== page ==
Statistics and Time Series.

Eight Data Sources for Research on U.S. Housing Market.

The National Association of Realtors communicated today that its index of Pending Homes Sales increased 3.5 percent in February 2016. This indicator offers valuable insight for housing market analysis here in the United States. Indeed, the index makes up a leading indicator of housing market and forecasts since it is based on signed real estate contracts, including single family homes, condos and co-ops. The relevance of tracking this index’s evolution, and other metrics listed herein, stems from the fact that the Great Recession originated presumably from failures within the regulation of the housing market.

By Catherine De Las Salas

By Catherine De Las Salas

Although the Pending Homes Sales moved upwards on February, this news is contradicting the long term trend of Home Ownership rate, which has been steadily declining since the beginning of the Great Recession. This fact could be pointing to a fascinating development in the sector. Precisely, these type of contradictions is the reason the U.S. housing market has become so intriguing for researchers, especially since toxic Mortgage Backed Securities triggered the Great Recession in the United States.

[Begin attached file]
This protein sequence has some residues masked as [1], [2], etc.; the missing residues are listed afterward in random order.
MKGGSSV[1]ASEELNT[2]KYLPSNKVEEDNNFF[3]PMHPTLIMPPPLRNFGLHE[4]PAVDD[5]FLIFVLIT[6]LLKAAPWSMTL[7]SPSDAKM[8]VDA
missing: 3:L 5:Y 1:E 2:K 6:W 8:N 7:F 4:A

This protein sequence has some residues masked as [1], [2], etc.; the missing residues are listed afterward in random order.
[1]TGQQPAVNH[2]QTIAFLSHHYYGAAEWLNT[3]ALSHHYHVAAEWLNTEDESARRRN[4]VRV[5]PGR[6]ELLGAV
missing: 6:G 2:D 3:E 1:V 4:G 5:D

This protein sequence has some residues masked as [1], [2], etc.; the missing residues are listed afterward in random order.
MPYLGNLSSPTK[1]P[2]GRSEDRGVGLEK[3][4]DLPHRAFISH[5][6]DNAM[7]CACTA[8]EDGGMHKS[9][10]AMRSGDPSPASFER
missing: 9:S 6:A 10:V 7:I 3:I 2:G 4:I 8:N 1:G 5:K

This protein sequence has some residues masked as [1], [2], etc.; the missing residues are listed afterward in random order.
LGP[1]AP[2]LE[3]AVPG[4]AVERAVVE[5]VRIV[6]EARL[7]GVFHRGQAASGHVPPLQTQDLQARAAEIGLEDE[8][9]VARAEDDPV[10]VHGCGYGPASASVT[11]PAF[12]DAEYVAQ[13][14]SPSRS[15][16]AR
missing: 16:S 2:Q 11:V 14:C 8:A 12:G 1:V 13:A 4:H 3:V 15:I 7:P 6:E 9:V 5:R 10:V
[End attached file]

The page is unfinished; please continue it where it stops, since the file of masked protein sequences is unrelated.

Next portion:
There are several resources at hand for advancing research in U.S. Housing Market. The ones that econometricus.com monitors frequently are the following:

  1. Pending home Sales. Data Source: National Association of Realtors.
  2. Case-Shiller Home Prices Index. Data Source: S&P Down Jones Indices.
  3. House Price Index. Data source: U.S. Federal Housing Finance Agency.
  4. Existing Home Sales. Data Source: National Association of Realtors.
  5. New Residential Construction. Data Source: U.S. Census Bureau.
  6. Housing Market Index. Data Source: National Association of Home Builders.
  7. Housing Vacancies and Home Ownership. Data Source: U.S. Census Bureau.
  8. Construction Put in Place. Data Source: U.S. Census Bureau.

Moreover, some of the most trusted housing sector metrics were proposed after the Great Recession (2009). For those who consider that the Great Recession was not an exclusive event of banking leverage, complexity and liquidity (learn more on this issue here), the following measures may shed light on valuable research questions and answers. In other words, flaws in the supply side of the housing market –Mortgage lending banks- might have had an impact in spreading the Great Recession, but, more importantly, the demand side could have had a more relevant role in triggering the crisis. Thus, these data may help researchers in explaining when and why mortgages went underwater in the first place.

Finally, Econometricus.com helps clients in understanding the economic relationship between a specific research and the United States’ Housing Market environment. Applied-Analysis can be either “Snapshots” of the Housing Market in U.S. Economy or historical trends (Time-series Analysis). Clients may simplify or augment the scope of their research by including these important variables in their models.

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